The League

Jim McCormick
Blitz Magazine Publisher

Jim McCormick

The editor and publisher of Blitz Magazine

Deep Voice, Deep Loss

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The voice.

That's what we all remember. And miss.

A legendary sports announcer is such a special treasure because they outlive the legends from the field. As players come and players go, they remain.

Myron Cope's raspy, guttural calls still resonate in Allegheny County. Harry Cary's indelible versions of "Take Me Out to the Ball Game" still reverberate in Wrigley. Howard Cosell's potent tongue and patented cadence helped make the NFL what it is today.

And for the millions in the Delaware Valley who were lucky to hear Harry Kalas call Phillies games for the last 30-odd years, we'll never forget his deft, famously deep baritone. The voice of my childhood, that called all those Michael Jack Schmidt dingers, also called the pitch that resurrected my city's spirit just over five months ago.

More than just a local treasure, Harry was the weekend voice of Westwood One covering NFL and Notre Dame football. He narrated miles of celluloid for NFL Films in what was the perfect marriage of a man's voice and triumphant orchestral instrumentals. A booming, bass-heavy song and Harry's booming, bass-heavy voice danced together over beautiful shots of NFL violence with ease.

Is Harry the most beloved voice in the history of professional football? I'm not sure that's the case; especially given that the man is best known for his work perched above the diamond.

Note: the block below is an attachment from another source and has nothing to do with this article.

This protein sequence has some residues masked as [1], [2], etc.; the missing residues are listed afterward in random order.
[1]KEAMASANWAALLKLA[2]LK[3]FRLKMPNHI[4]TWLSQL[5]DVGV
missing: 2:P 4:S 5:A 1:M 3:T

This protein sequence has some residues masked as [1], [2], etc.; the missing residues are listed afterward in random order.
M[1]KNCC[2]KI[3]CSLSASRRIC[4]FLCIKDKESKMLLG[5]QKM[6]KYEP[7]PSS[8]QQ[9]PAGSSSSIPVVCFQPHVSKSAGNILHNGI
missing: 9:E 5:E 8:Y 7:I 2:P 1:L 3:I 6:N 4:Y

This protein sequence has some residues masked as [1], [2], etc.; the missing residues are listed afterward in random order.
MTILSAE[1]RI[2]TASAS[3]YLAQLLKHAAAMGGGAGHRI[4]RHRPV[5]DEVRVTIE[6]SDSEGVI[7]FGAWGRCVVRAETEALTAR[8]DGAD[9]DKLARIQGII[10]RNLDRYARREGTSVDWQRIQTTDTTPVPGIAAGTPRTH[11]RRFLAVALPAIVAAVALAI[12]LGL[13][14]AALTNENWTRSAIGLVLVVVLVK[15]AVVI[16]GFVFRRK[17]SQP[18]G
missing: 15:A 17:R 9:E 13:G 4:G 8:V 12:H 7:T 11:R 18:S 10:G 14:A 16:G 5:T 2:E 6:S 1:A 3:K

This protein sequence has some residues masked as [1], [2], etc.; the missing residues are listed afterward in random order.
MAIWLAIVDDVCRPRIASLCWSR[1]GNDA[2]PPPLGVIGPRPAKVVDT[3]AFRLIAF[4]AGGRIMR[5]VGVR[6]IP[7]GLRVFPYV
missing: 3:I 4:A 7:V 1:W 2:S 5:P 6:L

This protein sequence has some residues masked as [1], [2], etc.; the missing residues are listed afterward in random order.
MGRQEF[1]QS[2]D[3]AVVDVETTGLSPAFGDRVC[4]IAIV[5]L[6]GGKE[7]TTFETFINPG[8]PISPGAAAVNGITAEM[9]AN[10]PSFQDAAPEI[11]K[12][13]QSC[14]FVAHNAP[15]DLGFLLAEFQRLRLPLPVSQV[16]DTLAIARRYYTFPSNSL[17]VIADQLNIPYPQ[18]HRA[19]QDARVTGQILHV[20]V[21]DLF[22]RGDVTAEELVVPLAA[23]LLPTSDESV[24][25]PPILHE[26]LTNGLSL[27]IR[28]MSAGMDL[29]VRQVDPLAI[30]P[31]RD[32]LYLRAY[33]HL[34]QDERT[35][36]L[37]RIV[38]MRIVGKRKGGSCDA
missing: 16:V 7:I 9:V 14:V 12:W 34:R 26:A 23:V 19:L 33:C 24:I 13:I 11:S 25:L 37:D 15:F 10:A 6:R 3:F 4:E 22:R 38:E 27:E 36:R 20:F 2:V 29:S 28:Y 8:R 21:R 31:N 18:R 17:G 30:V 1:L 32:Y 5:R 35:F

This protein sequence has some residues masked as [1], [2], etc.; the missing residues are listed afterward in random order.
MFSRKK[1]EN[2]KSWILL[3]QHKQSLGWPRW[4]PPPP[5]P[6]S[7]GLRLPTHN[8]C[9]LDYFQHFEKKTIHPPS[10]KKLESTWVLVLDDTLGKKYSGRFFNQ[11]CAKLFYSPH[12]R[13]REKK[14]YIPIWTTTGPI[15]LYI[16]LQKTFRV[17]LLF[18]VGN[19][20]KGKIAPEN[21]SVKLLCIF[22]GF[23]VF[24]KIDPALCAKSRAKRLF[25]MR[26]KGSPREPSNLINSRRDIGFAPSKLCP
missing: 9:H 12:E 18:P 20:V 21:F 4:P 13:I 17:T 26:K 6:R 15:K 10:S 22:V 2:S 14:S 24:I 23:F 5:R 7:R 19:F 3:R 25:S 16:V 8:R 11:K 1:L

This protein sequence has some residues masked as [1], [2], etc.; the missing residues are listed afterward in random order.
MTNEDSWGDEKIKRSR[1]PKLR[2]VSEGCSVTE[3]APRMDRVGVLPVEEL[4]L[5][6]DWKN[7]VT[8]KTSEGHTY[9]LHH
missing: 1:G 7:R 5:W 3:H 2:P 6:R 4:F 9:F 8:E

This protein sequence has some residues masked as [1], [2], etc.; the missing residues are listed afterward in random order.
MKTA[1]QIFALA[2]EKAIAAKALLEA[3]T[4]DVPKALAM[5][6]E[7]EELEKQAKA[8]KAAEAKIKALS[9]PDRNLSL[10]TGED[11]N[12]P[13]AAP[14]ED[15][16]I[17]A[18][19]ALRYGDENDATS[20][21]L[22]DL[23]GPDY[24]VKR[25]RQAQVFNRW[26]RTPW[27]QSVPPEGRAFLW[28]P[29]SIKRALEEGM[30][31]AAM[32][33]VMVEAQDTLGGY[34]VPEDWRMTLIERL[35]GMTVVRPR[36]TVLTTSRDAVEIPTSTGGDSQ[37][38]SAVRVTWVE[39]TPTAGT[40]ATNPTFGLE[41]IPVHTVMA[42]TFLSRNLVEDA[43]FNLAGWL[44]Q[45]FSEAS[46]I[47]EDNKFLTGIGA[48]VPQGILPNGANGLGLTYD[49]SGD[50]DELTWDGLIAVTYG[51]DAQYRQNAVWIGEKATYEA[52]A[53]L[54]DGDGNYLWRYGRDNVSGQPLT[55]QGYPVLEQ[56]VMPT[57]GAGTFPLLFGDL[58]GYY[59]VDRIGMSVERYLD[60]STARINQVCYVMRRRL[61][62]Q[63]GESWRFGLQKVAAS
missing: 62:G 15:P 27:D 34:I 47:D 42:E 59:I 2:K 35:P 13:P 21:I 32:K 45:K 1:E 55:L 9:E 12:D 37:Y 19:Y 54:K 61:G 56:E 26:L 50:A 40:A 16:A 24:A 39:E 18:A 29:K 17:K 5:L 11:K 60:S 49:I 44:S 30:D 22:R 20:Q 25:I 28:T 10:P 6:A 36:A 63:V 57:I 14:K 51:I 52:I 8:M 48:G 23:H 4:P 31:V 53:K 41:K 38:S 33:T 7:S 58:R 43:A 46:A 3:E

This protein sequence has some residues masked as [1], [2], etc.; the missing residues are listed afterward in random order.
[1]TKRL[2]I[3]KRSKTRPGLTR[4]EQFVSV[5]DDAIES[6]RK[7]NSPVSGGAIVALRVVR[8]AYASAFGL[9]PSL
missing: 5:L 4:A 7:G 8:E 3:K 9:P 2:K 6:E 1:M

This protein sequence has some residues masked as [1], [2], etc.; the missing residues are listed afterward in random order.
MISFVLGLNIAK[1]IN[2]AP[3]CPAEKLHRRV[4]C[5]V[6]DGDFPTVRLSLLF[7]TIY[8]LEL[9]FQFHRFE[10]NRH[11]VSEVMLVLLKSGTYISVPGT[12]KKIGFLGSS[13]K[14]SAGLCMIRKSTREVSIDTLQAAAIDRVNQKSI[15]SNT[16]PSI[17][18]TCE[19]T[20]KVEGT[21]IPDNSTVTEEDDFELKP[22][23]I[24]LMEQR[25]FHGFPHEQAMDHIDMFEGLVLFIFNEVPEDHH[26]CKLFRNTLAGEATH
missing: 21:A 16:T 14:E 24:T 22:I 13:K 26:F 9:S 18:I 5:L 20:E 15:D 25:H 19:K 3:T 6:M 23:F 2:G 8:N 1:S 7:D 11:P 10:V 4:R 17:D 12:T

But it can be said that whether it was a Campbell's Soup commercial, a retrospective on the '86 Bears or a baseball game in June, that we'll all remember that wonderful voice, and that wonderful man.

By Jim McCormick  |  April 13, 2009; 3:31 PM ET  | Category:  NFL , New York Giants Save & Share:  Send E-mail   Facebook   Twitter   Digg   Yahoo Buzz   Del.icio.us   StumbleUpon   Technorati  
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Harry Kalas was a nice guy, but even for NFL Films, he was no John Facenda.

Posted by: cptspaulding | April 13, 2009 10:33 PM

Philadelphia Phillies fans have been fortunate to have heard Harry as well as Richie Ashburn and By Sahm call games over the last 50 years. "Outta Here" probably has Harry's copyright. His successors will have a hard time filling his shoes.

Only time will tell if Harry Calas upends John Facenda as NFL Film's signature voice. John had the advantage of spending decades reporting the news on TV and radio.

Posted by: Renpech | April 14, 2009 8:28 AM

Philadelphia Phillies fans have been fortunate to have heard Harry as well as Richie Ashburn and By Sahm call games over the last 50 years. "Outta Here" probably has Harry's copyright. His successors will have a hard time filling his shoes.

Only time will tell if Harry Calas upends John Facenda as NFL Film's signature voice. John had the advantage of spending decades reporting the news on TV and radio.

Posted by: Renpech | April 14, 2009 8:28 AM

Why is everyone so set on comparing Harry to Facenda? It doesn't matter who's better.

Posted by: wxcbs | April 19, 2009 9:03 PM

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